Cape Town – Cape Town-born young South African entrepreneur Jamie Thurston Wyngaard is committed to alleviating poverty by mentoring young people and developing an entrepreneurial mindset.
Wyngaard, 30, an alumnus of the University of Western Cape (UWC), is the director of his own development consultancy oncept called The Agency.
He has received multiple awards for entrepreneurship and social responsibility and was named Student Achiever of the Year in 2011 by UWC, where he studied biotechnology.
Wyngaard is a mentor to Teen Entrepreneur, a nonprofit that aims to cultivate and promote the entrepreneurship among high school students across South Africa.
He also has his own television program, Being The Business, which airs on Cape Town TV to help entrepreneurs improve their business. Wyngaard says he started the show to create a platform for success-minded business people to apply for free assistance.
“We’re the solution-seeking forum that openly discusses the lackluster drama and complications in the lives of established business owners behind the scenes,” he says.
But his journey to where he is was not entirely smooth.
In a recent interview with the University of the Western Cape, Wyngaard said it was not easy to grow up in the Cape Flats, one of the most violent and dangerous places in South Africa. After his father, the sole breadwinner of the family, died while Wyngaard was still in high school, his financial situation deteriorated.
“My mother was a housewife and the loss of our comfort taught me how to get creative and forced me to find ways to secure the lifestyle we were used to,” he said.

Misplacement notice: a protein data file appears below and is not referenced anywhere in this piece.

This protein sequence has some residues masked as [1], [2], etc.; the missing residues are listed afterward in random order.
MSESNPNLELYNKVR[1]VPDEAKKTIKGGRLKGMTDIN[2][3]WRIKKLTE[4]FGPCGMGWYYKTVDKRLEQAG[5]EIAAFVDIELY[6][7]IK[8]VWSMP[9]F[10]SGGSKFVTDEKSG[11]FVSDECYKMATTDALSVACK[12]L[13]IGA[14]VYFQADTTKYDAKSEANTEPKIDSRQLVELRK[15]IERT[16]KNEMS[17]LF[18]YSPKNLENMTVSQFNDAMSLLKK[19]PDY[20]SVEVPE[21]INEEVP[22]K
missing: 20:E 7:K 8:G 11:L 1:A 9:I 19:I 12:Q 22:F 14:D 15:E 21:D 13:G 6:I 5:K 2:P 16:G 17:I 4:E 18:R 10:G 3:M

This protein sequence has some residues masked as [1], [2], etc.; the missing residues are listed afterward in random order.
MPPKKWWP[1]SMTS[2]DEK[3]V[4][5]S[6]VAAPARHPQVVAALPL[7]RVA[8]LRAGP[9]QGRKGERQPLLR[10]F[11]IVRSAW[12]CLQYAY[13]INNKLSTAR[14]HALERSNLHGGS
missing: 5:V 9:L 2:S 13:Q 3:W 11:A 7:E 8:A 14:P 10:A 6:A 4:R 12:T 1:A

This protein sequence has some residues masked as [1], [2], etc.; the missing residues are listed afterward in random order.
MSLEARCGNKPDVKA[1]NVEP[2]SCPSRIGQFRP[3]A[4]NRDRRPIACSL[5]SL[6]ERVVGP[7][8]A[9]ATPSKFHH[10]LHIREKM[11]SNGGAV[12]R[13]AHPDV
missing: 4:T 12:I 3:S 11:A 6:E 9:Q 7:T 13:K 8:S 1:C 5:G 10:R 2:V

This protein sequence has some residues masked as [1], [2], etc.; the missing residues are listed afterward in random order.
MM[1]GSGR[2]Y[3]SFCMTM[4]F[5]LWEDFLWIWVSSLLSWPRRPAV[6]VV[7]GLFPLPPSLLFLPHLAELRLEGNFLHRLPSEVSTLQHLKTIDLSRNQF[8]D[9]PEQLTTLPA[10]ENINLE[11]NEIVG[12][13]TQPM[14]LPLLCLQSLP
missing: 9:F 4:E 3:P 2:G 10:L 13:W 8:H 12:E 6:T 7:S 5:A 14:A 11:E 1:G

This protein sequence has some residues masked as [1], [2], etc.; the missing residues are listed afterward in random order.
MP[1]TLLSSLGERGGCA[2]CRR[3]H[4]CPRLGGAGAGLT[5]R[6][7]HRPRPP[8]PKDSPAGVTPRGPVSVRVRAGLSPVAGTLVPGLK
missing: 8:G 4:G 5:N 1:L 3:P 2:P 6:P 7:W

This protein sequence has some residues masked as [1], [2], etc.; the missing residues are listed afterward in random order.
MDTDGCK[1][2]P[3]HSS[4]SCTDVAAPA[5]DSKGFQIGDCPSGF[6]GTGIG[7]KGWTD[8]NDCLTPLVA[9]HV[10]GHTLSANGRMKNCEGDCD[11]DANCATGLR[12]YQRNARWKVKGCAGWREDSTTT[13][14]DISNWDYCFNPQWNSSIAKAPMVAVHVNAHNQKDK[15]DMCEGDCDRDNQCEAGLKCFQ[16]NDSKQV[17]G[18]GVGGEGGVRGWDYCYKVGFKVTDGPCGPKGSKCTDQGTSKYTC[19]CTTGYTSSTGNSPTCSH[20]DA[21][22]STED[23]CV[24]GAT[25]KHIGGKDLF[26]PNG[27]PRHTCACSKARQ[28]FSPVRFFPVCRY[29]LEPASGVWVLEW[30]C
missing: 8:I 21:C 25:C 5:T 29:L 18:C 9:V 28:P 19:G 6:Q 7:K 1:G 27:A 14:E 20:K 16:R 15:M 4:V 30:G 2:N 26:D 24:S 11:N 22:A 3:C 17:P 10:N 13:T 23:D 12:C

During his studies, Wyngaard started his own business and had to juggle his studies with making money, the latter having become very necessary as no one else was employed in the household.
The hills and valleys he encountered along the way didn’t stop him from scooping up numerous awards for entrepreneurship and social responsibility.
He also discovered that he had lied to himself when he thought he could put his studies aside for a while, make money, and then go back to finish his studies, which he ultimately never did.
âI’ve learned that you don’t necessarily study science to become a scientist. You study science to learn how to think like a scientist and apply that in everyday situations to creatively solve problems, âWyngaard told UWC.
âFor me, solving problems is creativity. My creative journey was about tackling and solving problems and then turning those solutions into business. “
Wyngaard says 75% of businesses don’t make it past the first five years because most entrepreneurs don’t realize that being their own boss is harder than they realize.
African News Agency (ANA)